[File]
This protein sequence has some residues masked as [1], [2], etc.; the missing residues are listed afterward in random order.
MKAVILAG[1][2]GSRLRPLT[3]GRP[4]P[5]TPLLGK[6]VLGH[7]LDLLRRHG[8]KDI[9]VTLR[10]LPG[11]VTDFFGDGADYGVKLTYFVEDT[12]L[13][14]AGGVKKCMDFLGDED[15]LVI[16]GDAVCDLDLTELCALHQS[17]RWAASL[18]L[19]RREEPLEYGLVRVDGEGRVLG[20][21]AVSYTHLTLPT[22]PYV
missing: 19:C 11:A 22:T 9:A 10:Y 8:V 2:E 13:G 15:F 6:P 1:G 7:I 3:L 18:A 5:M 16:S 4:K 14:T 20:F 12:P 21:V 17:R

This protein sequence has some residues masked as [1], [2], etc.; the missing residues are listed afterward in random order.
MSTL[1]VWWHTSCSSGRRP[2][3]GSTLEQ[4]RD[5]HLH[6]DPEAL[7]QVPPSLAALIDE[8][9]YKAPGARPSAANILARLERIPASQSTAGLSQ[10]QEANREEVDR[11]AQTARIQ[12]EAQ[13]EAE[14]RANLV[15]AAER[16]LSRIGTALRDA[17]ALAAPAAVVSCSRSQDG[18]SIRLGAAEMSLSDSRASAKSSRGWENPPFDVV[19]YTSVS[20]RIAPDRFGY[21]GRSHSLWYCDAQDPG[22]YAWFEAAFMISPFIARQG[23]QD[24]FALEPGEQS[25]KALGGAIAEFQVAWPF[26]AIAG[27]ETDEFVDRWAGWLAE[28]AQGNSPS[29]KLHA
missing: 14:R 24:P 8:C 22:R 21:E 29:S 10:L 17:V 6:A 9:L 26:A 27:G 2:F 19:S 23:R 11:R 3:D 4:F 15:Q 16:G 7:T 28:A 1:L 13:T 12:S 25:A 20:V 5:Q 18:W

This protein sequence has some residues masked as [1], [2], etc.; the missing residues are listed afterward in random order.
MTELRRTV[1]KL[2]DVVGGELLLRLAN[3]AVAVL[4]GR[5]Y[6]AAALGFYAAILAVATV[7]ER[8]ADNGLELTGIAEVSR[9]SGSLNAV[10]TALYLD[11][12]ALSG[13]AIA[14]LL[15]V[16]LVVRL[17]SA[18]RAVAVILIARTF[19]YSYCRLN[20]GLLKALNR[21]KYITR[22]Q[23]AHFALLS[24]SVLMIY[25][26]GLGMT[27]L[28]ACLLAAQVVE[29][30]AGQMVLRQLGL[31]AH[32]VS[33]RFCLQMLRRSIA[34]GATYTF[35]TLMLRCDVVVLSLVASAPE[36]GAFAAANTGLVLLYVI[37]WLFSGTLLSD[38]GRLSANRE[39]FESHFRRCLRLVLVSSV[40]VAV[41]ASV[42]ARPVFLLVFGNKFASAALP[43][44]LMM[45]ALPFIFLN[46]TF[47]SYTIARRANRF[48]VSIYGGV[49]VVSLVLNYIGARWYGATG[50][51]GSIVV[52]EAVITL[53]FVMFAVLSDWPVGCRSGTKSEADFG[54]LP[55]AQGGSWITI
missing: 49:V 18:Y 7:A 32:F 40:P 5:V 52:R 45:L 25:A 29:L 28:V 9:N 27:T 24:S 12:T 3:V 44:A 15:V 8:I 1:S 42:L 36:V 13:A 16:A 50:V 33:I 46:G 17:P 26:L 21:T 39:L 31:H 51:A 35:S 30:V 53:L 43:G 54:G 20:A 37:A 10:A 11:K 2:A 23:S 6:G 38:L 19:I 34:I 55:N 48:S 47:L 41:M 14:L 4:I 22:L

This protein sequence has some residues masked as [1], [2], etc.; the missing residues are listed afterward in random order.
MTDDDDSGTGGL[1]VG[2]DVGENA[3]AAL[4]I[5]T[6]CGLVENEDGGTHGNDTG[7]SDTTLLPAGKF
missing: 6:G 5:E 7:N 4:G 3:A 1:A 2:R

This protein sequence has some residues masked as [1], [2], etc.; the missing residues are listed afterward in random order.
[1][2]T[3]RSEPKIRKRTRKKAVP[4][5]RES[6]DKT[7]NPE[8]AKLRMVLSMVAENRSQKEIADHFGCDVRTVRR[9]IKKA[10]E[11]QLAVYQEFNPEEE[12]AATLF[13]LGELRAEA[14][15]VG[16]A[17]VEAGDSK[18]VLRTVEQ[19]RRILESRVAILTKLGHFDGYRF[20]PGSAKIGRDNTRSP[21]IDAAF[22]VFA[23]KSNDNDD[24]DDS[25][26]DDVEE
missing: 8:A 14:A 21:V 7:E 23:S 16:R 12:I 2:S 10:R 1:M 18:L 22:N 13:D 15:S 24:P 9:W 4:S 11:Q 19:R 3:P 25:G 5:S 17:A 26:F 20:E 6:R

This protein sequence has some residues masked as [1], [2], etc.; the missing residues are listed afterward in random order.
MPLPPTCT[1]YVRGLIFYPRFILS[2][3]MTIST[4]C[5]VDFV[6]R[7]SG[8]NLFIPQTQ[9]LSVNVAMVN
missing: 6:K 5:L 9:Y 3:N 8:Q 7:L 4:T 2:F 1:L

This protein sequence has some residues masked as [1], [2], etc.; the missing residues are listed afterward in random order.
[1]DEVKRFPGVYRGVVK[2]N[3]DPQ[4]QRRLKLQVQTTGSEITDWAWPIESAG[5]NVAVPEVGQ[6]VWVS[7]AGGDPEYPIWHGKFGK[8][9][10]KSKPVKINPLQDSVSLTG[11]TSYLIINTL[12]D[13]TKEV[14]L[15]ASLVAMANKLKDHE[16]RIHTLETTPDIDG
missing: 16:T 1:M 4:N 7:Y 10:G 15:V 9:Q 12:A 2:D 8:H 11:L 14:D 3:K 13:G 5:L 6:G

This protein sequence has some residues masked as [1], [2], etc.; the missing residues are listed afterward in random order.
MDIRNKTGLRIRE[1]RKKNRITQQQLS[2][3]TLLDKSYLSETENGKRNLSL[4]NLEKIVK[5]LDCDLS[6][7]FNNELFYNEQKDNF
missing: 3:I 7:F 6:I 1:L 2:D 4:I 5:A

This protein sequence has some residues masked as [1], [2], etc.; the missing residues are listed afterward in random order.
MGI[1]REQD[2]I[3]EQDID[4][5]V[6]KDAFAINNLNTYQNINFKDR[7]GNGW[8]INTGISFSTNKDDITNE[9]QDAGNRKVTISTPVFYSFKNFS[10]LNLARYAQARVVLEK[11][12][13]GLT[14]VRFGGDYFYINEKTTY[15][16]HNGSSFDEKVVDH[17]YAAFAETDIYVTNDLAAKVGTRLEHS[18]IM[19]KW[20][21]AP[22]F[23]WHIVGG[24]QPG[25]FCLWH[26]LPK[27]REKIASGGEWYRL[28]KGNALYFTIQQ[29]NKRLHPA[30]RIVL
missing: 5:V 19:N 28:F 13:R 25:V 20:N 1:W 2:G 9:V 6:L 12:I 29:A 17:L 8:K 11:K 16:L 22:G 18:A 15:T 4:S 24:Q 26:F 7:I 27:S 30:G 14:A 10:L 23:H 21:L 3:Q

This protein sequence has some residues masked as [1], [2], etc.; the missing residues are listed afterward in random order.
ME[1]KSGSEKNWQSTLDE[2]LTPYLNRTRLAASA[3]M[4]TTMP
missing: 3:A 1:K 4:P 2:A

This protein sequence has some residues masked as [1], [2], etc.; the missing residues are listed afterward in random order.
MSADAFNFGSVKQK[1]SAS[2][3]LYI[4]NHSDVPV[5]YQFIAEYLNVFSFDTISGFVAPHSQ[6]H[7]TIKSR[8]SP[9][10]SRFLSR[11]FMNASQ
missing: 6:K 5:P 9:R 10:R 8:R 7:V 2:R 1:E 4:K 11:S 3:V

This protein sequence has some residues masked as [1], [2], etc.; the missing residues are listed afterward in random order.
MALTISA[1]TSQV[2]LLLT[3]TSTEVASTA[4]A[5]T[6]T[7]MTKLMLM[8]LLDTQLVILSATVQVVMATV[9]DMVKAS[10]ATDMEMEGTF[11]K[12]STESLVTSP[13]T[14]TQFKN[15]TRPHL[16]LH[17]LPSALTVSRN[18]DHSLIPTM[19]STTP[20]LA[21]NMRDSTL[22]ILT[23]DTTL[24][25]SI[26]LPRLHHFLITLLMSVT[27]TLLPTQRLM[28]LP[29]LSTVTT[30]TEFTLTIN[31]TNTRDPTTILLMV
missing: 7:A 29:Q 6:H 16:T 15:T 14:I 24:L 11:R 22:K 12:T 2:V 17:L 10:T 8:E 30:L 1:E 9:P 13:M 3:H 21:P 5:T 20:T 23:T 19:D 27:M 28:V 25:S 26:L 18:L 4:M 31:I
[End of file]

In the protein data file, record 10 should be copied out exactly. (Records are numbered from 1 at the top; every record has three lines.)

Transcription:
This protein sequence has some residues masked as [1], [2], etc.; the missing residues are listed afterward in random order.
ME[1]KSGSEKNWQSTLDE[2]LTPYLNRTRLAASA[3]M[4]TTMP
missing: 3:A 1:K 4:P 2:A